Our Director, Sandy Sohcot writes:
On Valentine’s Day, February 14, 2019, we’ll enjoy welcoming people to Reclaiming Dignity, the opening of the exhibit of Virginia Jourdan’s paintings inspired by the Universal Declaration of Human Rights (UDHR). The centerpiece of the exhibit is this magnificent painting Virginia named Dignity, based on reading the UDHR and considering its significance.
When I first saw Dignity, I was taken both by the woman’s striking beauty, and, for me, the idea that her beauty reflected the essence of dignity because she embodied all the rights spelled out by the UDHR.
We named this event Reclaiming Dignity because we want the opportunity to explore what dignity is about and how its meaning is connected with love, humanity and human rights.
In reading various articles about dignity, like that of Audrey Chapman in the Health and Human Rights Journal, I have found that fully defining dignity is like trying to explain such important concepts as love, hope, justice and friendship. Yet, I believe we ought to further explore its meaning in connection with our common endeavors toward positive social change, as well as what it means to fully developing our own potential and enjoying enriched relationships with others.
This recent article in the San Francisco Chronicle highlights the work of Visionary of the Year nominee Eileen Richardson, through her program Downtown Streets Team. Eileen explains that the focus of the program, which is to help homeless people become thriving individuals again, is to help street people:
“Gain or regain a sense of dignity and purpose.” Eileen explains further, “You can’t expect someone who’s been homeless for years to just get up one day and say, ‘Hey, I’m going to get a job and get off the street,’…No matter if it’s housing or a job, you need to build dignity and confidence if you’re going to really successfully move ahead.”
2/3/2019 San Francisco Chronicle eEdition
Further exploration indicates that what Eileen Richardson explains about the role of dignity in addressing homelessness applies universally. In her Ted Talk titled Declare Dignity, psychologist Donna Hicks articulates the depth to which experiencing dignity or having one’s dignity violated, plays a role in resolving conflict, whether between two people or between sides of major community or international disputes. In her 2013 Psychology Today articleWhat is The True Meaning of Dignity, Donna notes:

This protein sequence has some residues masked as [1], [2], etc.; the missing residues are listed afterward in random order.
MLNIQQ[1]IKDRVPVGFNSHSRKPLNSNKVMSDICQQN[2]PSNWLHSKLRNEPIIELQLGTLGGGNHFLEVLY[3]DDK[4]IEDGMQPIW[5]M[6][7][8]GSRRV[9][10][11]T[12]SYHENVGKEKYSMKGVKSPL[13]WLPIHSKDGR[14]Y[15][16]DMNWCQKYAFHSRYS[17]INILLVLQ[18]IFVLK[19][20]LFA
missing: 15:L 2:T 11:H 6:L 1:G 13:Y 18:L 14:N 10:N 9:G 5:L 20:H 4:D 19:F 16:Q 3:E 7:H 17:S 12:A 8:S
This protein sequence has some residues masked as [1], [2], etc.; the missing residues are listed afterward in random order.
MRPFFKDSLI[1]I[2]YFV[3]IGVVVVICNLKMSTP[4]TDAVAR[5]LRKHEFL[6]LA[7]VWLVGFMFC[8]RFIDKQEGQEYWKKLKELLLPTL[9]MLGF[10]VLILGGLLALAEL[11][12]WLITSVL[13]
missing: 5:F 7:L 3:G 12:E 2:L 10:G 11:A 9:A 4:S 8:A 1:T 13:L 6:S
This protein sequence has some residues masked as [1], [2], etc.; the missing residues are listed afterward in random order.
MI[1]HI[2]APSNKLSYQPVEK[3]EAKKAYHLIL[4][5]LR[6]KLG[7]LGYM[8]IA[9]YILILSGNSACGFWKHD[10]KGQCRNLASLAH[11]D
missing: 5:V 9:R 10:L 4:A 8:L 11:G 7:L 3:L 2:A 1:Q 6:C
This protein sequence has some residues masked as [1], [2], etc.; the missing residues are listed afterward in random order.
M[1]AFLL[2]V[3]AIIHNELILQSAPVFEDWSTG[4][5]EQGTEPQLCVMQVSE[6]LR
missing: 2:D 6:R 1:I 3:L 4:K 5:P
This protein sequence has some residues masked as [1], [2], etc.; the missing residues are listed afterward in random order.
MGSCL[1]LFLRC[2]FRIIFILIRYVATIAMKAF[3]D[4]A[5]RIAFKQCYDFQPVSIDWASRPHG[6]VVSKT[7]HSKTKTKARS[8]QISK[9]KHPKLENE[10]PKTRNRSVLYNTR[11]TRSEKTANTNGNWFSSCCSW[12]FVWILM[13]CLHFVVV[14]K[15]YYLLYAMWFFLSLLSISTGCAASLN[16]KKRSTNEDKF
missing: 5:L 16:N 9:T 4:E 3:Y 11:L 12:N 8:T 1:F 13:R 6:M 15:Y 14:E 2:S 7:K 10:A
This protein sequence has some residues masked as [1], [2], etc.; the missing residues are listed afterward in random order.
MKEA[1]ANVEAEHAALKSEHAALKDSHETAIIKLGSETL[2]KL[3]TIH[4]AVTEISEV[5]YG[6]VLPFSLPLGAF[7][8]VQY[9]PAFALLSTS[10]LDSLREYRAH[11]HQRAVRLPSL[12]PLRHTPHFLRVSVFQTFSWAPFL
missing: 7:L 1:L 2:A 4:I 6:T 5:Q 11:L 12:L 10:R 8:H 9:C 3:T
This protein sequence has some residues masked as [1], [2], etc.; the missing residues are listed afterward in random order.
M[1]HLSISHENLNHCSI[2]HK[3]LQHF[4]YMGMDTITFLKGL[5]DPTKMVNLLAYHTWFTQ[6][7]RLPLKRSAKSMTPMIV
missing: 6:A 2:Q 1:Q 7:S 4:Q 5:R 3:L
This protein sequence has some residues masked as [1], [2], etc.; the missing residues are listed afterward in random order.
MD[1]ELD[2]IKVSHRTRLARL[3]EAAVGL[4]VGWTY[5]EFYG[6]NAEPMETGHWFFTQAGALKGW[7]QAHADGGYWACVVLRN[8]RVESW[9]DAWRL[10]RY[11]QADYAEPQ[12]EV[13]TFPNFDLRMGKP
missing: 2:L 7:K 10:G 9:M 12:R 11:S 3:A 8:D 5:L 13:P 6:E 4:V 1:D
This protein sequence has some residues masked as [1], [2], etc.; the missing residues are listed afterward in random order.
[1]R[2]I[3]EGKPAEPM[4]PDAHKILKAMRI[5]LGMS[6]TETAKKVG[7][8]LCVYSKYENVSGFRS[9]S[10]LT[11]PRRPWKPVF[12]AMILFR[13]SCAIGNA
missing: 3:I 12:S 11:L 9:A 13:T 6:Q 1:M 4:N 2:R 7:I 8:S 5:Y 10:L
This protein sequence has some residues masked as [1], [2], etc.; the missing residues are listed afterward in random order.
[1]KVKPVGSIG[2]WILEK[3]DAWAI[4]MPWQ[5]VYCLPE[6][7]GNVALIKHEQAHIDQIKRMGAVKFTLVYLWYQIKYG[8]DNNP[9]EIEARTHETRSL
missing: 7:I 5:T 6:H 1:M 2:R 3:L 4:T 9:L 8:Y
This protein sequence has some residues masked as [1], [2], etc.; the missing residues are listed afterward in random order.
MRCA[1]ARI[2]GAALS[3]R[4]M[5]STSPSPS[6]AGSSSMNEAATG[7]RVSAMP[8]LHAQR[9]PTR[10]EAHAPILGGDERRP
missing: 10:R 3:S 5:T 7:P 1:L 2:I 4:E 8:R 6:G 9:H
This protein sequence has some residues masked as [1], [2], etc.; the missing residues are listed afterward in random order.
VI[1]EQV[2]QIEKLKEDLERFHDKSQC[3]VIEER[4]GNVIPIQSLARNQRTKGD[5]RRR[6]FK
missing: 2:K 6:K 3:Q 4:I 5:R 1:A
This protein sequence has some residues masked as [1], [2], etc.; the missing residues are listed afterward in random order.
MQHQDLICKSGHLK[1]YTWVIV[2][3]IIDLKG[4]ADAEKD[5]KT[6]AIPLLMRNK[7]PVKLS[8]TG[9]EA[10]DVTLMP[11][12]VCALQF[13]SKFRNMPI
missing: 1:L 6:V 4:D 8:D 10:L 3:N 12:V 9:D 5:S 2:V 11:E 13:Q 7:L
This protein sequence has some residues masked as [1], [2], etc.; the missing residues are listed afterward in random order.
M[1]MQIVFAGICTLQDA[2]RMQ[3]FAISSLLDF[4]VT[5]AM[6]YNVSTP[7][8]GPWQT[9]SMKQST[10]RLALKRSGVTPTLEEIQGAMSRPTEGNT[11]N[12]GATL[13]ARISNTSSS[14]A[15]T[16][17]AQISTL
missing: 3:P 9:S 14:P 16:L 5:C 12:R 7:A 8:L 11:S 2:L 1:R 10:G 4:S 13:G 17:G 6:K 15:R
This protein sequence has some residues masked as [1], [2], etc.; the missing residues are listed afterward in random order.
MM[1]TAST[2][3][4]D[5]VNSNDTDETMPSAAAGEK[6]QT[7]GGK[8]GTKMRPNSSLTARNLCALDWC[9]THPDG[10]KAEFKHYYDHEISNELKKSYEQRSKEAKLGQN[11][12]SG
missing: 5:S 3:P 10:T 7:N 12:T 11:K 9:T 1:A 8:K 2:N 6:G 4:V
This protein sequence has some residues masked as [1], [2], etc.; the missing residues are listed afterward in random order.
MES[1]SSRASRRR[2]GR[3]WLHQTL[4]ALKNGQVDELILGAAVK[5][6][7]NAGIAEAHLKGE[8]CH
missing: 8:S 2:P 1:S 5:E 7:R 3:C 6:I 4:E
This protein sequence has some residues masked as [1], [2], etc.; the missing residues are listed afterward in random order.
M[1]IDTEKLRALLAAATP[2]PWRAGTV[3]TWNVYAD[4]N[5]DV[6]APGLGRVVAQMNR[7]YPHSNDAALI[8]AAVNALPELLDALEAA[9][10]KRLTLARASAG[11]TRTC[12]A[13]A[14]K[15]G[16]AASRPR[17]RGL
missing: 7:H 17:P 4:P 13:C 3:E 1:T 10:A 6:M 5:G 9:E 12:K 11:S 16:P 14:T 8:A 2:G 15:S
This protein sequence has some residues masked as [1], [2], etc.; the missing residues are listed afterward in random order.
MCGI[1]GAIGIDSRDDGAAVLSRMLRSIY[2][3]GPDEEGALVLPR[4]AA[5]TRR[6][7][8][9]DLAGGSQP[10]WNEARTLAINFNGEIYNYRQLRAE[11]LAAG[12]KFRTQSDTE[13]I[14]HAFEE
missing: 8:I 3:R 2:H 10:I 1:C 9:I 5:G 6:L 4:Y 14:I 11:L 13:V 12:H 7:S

“Dignity is our inherent value and worth as human beings; everyone is born with it. Respect, on the other hand, is earned through one’s actions… After people learn about dignity, a remarkable thing happens. Everyone recognizes that we all have a deep, human desire to be treated as something of value. I believe that it is our highest common denominator…. This shared desire for dignity transcends all of our differences, putting our common human identity above all else… The glue that holds all of our relationships together is the mutual recognition of the desire to be seen, heard, listened to, and treated fairly; to be recognized, understood, and to feel safe in the world. When our identity is accepted and we feel included, we are granted a sense of freedom and independence and a life filled with hope and possibility.”
The UDHR spells out the rights each and every one of us ought to experience in order to thrive as human beings and interact so as to have a world of peace, equality and justice. Recognizing and reclaiming the importance of every person experiencing their dignity may be key to not only enriching our personal lives, but also helping us grapple with and address the complexities behind our current sociopolitical conflicts, and ultimately supporting our collective efforts to help manifest the words of the UDHR at home and beyond.
Here are a few questions you might consider discussing with your family and colleagues to continue the conversation on dignity and its meaning:
What are examples of situations that have caused you to feel a loss of dignity?
In these examples, what has helped to restore your sense of dignity/self-worth?
How does your own experience with dignity connect with a community issue of concern to you?
How could your understanding of the importance of dignity help bring attention and possible positive action to addressing this concern?
Join us on February 14th, 21st or 23rd to be part of our exploration of dignity, or send us your thoughts on dignity and its significance at email@example.com